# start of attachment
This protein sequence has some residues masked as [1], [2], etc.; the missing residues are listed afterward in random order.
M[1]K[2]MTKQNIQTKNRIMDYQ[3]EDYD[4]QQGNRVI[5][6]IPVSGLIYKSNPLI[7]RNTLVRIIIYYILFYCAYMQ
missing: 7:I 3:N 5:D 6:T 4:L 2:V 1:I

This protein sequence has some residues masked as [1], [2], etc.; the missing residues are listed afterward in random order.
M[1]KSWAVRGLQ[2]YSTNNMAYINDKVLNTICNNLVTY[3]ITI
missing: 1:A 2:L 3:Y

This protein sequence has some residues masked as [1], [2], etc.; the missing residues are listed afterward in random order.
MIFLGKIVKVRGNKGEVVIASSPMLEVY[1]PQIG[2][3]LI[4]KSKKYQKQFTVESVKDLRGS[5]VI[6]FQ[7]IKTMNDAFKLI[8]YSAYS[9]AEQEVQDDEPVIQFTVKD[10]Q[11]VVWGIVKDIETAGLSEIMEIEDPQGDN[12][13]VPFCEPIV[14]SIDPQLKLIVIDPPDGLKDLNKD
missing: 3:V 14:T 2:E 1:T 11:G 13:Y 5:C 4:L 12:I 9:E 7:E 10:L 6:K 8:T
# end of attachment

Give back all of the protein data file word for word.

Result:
This protein sequence has some residues masked as [1], [2], etc.; the missing residues are listed afterward in random order.
M[1]K[2]MTKQNIQTKNRIMDYQ[3]EDYD[4]QQGNRVI[5][6]IPVSGLIYKSNPLI[7]RNTLVRIIIYYILFYCAYMQ
missing: 7:I 3:N 5:D 6:T 4:L 2:V 1:I

This protein sequence has some residues masked as [1], [2], etc.; the missing residues are listed afterward in random order.
M[1]KSWAVRGLQ[2]YSTNNMAYINDKVLNTICNNLVTY[3]ITI
missing: 1:A 2:L 3:Y

This protein sequence has some residues masked as [1], [2], etc.; the missing residues are listed afterward in random order.
MIFLGKIVKVRGNKGEVVIASSPMLEVY[1]PQIG[2][3]LI[4]KSKKYQKQFTVESVKDLRGS[5]VI[6]FQ[7]IKTMNDAFKLI[8]YSAYS[9]AEQEVQDDEPVIQFTVKD[10]Q[11]VVWGIVKDIETAGLSEIMEIEDPQGDN[12][13]VPFCEPIV[14]SIDPQLKLIVIDPPDGLKDLNKD
missing: 3:V 14:T 2:E 1:T 11:G 13:Y 5:C 4:L 12:I 9:E 7:E 10:L 6:K 8:T